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Synonym

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Temporary eyelid suspension suture

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Application

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This is a niche approach, used to secure the lower eyelid margin in place to help prevent postoperative ectropion. It is useful when there is concern that postoperative edema could result in a downward pull on the lower eyelid during the postoperative period. It is not, however, to be used to correct ectropion that is apparent intraoperatively.

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Suture Material Choice

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Usually, a 4-0 nonabsorbable monofilament suture is adequate for Frost suture placement.

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Technique

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  1. After the closure has been completed, the needle is inserted through the tarsus or just inferior to it.

  2. With a fluid motion of the wrist, the needle is rotated, taking a 3-mm bite.

  3. The needle is then reloaded and passed through the skin above the medial eyebrow, keeping the angle and placement of the lower lid in its anatomic position.

  4. The suture material is then tied off gently, forming a sling. Alternatively, the positioning above the medial eyebrow may be secured using adhesive strips (Figures 5-33A, 5-33B, 5-33C, 5-33D).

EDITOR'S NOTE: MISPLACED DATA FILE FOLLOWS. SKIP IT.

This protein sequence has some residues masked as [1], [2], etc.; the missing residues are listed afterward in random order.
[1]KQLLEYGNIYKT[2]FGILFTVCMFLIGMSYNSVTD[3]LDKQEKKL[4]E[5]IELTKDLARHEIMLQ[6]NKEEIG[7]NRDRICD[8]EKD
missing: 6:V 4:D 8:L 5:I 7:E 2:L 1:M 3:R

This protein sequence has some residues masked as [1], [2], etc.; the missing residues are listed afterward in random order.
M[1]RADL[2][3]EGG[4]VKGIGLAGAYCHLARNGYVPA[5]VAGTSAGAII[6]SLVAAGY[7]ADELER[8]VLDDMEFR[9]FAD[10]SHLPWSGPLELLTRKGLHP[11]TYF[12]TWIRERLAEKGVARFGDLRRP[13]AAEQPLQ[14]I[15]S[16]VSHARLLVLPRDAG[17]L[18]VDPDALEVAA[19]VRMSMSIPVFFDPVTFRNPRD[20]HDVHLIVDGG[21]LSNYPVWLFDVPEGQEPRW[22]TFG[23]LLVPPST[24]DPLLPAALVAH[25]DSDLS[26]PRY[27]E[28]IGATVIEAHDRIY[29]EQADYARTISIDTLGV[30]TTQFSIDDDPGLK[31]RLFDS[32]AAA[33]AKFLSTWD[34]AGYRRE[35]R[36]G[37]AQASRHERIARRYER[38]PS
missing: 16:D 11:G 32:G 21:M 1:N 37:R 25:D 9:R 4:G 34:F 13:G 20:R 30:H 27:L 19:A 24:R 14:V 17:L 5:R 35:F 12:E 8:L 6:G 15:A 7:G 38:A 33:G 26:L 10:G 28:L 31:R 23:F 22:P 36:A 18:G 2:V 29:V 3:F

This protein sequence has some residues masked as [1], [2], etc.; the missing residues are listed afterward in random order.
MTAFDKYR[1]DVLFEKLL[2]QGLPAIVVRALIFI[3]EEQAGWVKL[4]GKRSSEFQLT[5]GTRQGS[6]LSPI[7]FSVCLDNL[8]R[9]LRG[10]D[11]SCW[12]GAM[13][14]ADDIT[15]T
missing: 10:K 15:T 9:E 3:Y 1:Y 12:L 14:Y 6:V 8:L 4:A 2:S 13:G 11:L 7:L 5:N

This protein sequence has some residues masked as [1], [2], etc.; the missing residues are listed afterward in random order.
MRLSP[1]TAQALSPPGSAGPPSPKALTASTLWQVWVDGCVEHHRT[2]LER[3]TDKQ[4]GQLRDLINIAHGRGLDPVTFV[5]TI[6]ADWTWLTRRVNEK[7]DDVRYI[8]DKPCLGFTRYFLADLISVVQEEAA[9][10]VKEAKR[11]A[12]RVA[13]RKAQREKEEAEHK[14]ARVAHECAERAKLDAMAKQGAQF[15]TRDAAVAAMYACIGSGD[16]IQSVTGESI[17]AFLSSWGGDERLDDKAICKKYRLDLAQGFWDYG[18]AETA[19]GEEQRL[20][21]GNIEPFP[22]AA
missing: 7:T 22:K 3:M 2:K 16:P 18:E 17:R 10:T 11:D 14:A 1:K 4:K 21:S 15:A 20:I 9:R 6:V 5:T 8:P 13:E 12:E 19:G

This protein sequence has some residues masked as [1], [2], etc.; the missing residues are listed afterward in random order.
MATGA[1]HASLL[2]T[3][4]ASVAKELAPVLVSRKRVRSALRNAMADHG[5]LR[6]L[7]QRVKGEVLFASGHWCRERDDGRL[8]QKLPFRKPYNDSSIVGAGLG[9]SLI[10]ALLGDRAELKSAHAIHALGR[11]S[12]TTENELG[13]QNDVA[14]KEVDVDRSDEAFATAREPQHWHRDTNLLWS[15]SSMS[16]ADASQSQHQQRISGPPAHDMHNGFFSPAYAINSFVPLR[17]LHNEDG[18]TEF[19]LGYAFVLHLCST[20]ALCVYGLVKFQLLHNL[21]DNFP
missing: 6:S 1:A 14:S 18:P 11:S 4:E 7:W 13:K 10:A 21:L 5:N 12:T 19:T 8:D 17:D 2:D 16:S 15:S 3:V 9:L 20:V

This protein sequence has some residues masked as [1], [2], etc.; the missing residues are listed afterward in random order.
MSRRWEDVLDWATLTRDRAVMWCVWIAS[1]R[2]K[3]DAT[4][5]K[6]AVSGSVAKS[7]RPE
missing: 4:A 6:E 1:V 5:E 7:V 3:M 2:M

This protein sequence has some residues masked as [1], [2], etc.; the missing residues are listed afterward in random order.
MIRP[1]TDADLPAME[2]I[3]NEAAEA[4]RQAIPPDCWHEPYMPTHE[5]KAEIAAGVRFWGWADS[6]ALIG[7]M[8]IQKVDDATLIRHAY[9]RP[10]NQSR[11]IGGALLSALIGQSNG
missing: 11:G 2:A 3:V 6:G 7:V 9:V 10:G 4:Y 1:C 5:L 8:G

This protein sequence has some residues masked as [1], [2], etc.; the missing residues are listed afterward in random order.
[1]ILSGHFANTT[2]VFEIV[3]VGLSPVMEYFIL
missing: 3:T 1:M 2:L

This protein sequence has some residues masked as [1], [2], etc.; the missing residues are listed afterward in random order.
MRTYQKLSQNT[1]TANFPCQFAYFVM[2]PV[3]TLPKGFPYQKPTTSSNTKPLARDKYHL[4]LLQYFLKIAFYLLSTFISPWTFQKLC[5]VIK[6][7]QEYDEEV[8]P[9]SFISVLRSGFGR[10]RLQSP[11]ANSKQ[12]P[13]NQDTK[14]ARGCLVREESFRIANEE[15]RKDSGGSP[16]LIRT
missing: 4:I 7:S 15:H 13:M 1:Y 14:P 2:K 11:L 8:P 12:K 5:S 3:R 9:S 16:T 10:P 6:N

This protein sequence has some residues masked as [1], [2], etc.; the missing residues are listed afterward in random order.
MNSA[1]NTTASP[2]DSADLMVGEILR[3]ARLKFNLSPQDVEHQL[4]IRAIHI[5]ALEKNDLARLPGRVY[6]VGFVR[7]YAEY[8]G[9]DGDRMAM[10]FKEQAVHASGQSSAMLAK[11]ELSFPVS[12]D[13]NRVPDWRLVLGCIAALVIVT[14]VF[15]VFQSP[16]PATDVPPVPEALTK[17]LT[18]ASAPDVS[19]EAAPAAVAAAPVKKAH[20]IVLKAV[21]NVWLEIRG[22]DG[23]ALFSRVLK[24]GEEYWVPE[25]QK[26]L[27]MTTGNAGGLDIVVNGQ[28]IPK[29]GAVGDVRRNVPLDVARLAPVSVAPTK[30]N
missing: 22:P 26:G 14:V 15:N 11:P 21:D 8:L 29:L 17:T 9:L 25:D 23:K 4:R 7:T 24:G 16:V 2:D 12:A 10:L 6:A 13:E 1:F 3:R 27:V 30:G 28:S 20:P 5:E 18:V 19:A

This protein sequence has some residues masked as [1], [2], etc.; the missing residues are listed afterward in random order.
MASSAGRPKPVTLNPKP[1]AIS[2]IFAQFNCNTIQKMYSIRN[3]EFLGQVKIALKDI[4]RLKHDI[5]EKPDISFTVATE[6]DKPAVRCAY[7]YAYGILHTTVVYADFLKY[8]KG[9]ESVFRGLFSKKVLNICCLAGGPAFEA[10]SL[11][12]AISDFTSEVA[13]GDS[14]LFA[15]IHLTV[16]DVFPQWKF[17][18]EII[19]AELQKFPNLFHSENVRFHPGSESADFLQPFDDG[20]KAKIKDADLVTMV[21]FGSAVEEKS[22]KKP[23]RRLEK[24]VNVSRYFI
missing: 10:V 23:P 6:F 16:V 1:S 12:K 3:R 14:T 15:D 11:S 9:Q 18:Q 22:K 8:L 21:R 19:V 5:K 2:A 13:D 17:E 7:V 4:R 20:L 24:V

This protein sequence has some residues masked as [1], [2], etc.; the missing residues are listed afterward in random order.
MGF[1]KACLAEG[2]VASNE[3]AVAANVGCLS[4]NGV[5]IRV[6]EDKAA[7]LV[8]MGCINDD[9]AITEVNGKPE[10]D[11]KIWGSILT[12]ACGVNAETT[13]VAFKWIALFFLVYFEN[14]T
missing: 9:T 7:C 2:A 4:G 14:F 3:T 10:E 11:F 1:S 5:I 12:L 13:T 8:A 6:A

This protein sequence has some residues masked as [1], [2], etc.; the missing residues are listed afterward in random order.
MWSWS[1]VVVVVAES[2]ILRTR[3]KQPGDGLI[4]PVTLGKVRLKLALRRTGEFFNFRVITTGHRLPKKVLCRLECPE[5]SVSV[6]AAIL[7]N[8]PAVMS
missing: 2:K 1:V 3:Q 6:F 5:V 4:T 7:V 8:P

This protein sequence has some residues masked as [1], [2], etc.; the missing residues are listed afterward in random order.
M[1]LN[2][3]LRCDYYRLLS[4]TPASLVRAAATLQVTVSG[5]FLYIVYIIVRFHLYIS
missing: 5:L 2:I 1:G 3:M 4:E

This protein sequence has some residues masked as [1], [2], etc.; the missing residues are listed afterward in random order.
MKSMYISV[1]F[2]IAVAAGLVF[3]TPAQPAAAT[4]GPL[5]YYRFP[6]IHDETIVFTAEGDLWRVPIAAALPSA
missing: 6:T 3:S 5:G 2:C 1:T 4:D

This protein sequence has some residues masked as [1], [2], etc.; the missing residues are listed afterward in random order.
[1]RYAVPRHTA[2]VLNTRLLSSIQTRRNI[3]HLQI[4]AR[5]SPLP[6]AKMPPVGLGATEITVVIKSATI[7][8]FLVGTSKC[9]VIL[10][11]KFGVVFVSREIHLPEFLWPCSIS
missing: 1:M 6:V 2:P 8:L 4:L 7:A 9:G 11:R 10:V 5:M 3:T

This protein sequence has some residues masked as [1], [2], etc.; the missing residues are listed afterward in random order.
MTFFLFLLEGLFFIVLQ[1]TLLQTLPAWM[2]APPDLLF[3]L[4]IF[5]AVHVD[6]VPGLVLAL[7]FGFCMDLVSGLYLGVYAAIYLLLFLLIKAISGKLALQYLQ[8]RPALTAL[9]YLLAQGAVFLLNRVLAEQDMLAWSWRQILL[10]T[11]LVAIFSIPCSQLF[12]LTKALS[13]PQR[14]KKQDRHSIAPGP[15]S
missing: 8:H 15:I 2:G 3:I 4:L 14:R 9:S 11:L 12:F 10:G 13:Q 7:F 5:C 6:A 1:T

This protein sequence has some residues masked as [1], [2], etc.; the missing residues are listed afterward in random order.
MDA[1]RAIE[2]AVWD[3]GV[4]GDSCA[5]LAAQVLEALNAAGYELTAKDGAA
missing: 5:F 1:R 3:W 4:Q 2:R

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Figure 5-33A.

Overview of the Frost suture.

Graphic Jump Location
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Figure 5-33B.

The needle is inserted through the tarsal plate, lateral to the punctum.

Graphic Jump Location
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Figure 5-33C.

The needle is then inserted through the skin of the medial eyebrow, performing a simple interrupted suture.

Graphic Jump Location
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Figure 5-33D.

Appearance immediately after suture placement. The eyelid is now suspended in anatomic position, minimizing the risk of developing edema-induced ectropion in the first few postoperative days.

Graphic Jump Location
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Tips and Pearls

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Knowledge of eyelid anatomy is critical before embarking on this oculoplastic technique. The suture should penetrate the tarsus or directly inferior to it, but care should be taken to avoid the inferior lateral punctum or canaliculus.

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This technique is designed to prevent the eyelid from developing an ectropion in the postoperative period. It is not, however, able to correct an ectropion that is already apparent intraoperatively. Sutures may be removed approximately 3 days postoperatively, but may be left in place longer if a large amount of postoperative edema or bleeding is present.

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The superior anchor point may be secured with adhesive strips and liquid adhesive if desired, which also permits adjustment of the tension across the suture in the postoperative period based on the degree of edema.

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Drawbacks and Cautions

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As noted previously, suture placement in the medial lower eyelid should only be undertaken by those with a ...

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